Nonfiction

Closet Minded: Bi-Naries

30 November 2013

I never expected him to out himself as bisexual while we were watching Panic Room.

Had I provoked it by showing the claustrophobic Jodie Foster thriller with a cardboard Kristen Stewart? I mean, she was sort of in a closet during the film, wasn’t she?

We’d been going steady for a few weeks: a handful of dates, a few coffee moments in Kensington, and one or two cheeky workplace pop-ins.

My assumption was that he was as ‘gay’ as I was, since the subject was never raised. Just as many heterosexual couples assume a secure straightness in those they date, I took him to be just as queer as any of Liza Minnelli’s husbands.

But as we snuggled on the couch and settled into the gun-toting, anxiety-inducing drama about a secret closeted room (see?), he paused the film and said to me, “I know it’s probably the worse time to say it, but I thought I’d be open with you and tell you I’m actually bi.”

I told him that it wasn’t really necessary. You could be in love with Jodie Foster and still be gay, I joked. Obviously unsure about how I would respond, he apologised and said that he should have told me earlier in our dating game. Frankly, I didn’t mind either way but his ‘coming out’ to me provoked some rumination about the erasure of bisexuality or bi-curious identities in our culture.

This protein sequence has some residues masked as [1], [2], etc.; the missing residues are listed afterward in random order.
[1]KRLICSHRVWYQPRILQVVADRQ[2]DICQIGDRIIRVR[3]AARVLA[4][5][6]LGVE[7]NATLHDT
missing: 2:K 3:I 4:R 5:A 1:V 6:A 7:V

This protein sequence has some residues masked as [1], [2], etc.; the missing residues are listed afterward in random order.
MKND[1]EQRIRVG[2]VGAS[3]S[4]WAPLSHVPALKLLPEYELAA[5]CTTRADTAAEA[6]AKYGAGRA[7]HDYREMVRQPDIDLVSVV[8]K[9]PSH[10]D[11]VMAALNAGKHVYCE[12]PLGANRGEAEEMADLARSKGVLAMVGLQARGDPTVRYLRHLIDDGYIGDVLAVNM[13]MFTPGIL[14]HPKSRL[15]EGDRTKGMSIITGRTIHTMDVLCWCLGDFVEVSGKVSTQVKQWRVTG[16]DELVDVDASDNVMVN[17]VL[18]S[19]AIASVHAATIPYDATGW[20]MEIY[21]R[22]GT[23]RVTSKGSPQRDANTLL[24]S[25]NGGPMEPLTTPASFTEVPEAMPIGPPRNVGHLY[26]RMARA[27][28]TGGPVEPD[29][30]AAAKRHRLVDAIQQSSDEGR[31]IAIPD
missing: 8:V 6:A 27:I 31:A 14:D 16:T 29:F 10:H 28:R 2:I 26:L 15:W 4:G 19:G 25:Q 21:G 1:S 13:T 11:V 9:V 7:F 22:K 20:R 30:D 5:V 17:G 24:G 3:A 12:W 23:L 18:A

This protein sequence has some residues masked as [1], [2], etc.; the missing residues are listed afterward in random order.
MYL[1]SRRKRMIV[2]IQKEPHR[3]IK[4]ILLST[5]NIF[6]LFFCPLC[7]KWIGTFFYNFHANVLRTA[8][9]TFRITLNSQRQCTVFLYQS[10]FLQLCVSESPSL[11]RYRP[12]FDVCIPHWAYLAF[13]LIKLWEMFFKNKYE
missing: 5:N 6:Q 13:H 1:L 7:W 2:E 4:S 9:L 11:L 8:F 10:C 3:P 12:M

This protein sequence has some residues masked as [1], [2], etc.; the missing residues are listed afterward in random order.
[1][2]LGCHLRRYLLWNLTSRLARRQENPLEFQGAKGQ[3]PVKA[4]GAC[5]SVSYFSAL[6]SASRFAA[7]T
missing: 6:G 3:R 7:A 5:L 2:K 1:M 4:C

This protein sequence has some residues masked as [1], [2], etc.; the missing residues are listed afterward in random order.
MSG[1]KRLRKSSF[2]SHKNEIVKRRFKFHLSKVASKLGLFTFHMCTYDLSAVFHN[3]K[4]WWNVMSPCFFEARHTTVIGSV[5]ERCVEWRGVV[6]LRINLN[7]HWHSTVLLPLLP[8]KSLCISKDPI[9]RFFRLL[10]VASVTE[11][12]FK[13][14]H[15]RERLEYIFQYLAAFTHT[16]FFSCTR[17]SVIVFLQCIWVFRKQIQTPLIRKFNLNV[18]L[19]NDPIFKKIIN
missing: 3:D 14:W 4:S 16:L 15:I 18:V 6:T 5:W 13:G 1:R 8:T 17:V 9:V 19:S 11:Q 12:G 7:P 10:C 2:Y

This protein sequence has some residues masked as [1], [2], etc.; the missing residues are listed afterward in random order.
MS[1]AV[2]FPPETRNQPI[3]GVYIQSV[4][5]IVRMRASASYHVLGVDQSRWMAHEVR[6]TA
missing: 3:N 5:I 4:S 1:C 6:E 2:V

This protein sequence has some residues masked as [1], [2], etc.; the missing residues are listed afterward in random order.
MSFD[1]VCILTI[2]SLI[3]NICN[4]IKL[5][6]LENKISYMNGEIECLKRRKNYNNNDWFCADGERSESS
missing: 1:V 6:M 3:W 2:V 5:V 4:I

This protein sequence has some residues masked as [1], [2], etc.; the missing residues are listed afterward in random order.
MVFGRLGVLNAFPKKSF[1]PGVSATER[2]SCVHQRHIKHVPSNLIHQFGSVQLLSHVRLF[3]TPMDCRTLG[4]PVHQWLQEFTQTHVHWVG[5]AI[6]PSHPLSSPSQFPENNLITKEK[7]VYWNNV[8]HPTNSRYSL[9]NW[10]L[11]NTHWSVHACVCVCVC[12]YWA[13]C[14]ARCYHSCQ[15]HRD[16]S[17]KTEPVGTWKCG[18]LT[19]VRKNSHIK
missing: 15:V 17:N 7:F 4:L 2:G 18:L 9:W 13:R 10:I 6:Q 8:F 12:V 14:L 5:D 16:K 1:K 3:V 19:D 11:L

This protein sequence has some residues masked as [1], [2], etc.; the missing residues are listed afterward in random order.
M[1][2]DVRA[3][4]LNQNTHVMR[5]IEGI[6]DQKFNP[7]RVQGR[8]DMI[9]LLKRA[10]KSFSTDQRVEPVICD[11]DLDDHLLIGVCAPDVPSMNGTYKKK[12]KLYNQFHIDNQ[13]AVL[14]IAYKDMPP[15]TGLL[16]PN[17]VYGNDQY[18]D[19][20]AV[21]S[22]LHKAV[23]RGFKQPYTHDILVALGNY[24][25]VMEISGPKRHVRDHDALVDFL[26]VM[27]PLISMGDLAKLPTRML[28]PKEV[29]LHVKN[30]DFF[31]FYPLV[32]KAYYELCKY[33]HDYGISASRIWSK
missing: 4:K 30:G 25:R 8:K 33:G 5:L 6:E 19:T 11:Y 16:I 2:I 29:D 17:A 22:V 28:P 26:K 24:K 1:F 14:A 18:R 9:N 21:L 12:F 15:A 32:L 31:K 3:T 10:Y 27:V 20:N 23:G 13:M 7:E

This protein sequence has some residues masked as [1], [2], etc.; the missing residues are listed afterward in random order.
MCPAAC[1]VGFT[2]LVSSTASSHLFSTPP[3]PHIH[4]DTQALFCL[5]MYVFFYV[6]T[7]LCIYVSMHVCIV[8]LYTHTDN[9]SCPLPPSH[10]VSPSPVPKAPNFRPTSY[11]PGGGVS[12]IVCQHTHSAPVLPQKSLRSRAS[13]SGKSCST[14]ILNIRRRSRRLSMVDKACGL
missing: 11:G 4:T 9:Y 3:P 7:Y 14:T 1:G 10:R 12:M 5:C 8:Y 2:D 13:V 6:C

One thing I began to consider was how being bi is a sexual subjectivity that is constantly erased in our minds. Because of our binary-rich way of thinking and way of perceiving sexuality, bisexuality is often overlooked as a temporary or non-existent state.

The commonly associated phrase ‘Bi Now, Pay Later’ negatively epitomises this idea that it is a passing ‘phase’ to homosexuality or same-sex attraction. Since bisexuality cannot exist independently from hetero- or homosexuality, its presence between both of these orientations means that is often erased or considered illegitimate.

Many within the gay male community stigmatise bisexuality because it is associated with self-loathing that hinders gay men from coming out as ‘gay’. Similarly, bisexuality is shamed by straight people for how it undermines heterosexuality; it is both gay and straight at the same time and threatens to unravel heterosexual desire.

This precarious positioning means that bisexuality is often an orientation that some people do not acknowledge—some closet themselves to avoid shaming, as my boy did—or ignore it all together and say that they’re ‘gay’ or ‘straight’ to avoid the ordeal.

Panic Room went down a treat in the end, although we were disappointed Kristen Stewart was allowed to survive the narrative. When I asked who was better looking, me or that cardboard cut-out Stewart, he grinned and said, “Both of you.”


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